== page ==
February 23, 2011

NewLifeSundaySchool: "Eschatology", Week 3 Notes & Audio In this podcast, we construct a Biblical framework for thinking about the New Heaven and New Earth. The narrative of Scripture is the story of Creation, Covenant, Jesus, New Covenant, and New Creation. The Creator God made a good world. The result of human sin is the fracturing of heaven and earth, of human relationship with God, and of human relationship with each other. But God’s plan of salvation is a plan to pull it all together again— to make “all things new”. The vehicle for God’s salvation is the Covenant, specifically His covenant with Abraham. But Abraham’s descendents— Israel— is unfaithful. Enter: Jesus. Jesus, as the seed of Abraham, remains faithful to the covenant and by suffering our death, renews the covenant; Jesus, as the Divine Co-Creator, brings about new creation through His resurrection. Through Jesus, God is faithful to His project of Creation and His promise to restore and bless it through Abraham’s family. It also means that when we surrender to Christ, we become a “new creation” in advance of heaven and earth being made new. While we don’t know much detail of the precise continuity and discontinuity between this heaven and this earth and new heaven and new earth, we suspect that like Jesus’ physical body that passed through death and was transformed, this earth and heaven will experience a “death” of judgment” and then be made new: the same materials reconstituted with new properties. Download the HANDOUT Here: Download EschatologyWk3NewCreationHANDOUT Download the AUDIO Here: Week 3_ New Heaven and New Earth_ What Does the Restoration of All Things Mean_
Before You Dismiss Rob Bell, Let's Learn Some Terminology The hub-bub over the weekend about Rob Bell's trailer video for his new book made me wonder if we need to learn some vocabulary. (Nevermind the fact that we should wait to read Rob's book before making a judgment of it!) I'm no scholar, but as C. S. Lewis often wrote, sometimes a fellow student can be helpful in ways a teacher cannot be. Here is my rough sketch of the terms and the issues being discussed. My hope is that you join me in a journey of rigorous study and thoughtful discussion rather than adopting a blind fervor that may lead to the unkind labeling of others. To begin, it may be helpful to differentiate between the discussion of "who gets in" and the discussion of "what happens to those who don't." I have made two lists accordingly. LIST A: Who Makes It "In": 1. Universalism The belief that everyone, regardless of faith or behavior, will be counted as God's people in the end. All roads lead to Him. All religions are just different expressions of the same Truth. This view, in my opinion, is impossible to defend from Scripture. 2. Ultimate Reconciliationism The belief that those who know about Jesus but chose to reject Him while they were on earth will suffer judgment and punishment, but that punishment will not be forever. It will be a refining "fire" that will ultimately lead "every knee to bow." This view is defended only by some serious redefining of key words, phrase, verses in Scripture. 3. Inclusivism The belief that everyone is accountable for how they lived in response to the revelation that they had. For the ones that never heard the name of Jesus, there is Creation as their witness. For those that only knew the religion they grew up...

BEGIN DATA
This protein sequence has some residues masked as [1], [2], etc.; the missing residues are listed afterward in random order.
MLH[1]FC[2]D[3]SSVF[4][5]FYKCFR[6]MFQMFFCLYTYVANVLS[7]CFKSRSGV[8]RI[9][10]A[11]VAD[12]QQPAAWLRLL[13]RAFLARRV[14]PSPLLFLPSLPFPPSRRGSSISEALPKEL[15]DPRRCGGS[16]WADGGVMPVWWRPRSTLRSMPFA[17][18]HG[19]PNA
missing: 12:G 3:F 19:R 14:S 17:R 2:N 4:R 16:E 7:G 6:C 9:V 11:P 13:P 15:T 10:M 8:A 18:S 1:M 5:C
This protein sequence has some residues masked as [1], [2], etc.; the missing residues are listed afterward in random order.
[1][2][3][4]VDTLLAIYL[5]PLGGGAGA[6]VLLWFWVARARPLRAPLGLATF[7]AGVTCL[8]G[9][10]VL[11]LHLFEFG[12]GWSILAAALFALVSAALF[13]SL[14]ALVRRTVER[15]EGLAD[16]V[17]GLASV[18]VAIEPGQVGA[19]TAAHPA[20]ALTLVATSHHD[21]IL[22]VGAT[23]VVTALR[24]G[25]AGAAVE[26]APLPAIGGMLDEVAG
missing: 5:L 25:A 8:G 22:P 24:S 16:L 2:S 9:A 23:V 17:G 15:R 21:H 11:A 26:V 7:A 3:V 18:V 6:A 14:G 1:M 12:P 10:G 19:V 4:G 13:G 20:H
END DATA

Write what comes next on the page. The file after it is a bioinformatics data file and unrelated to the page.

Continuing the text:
Glenn Packiam

Lead Pastor, new life DOWNTOWN, New Life Church, Colorado Springs, CO. Author and songwriter.

The Typepad Team

Recent Comments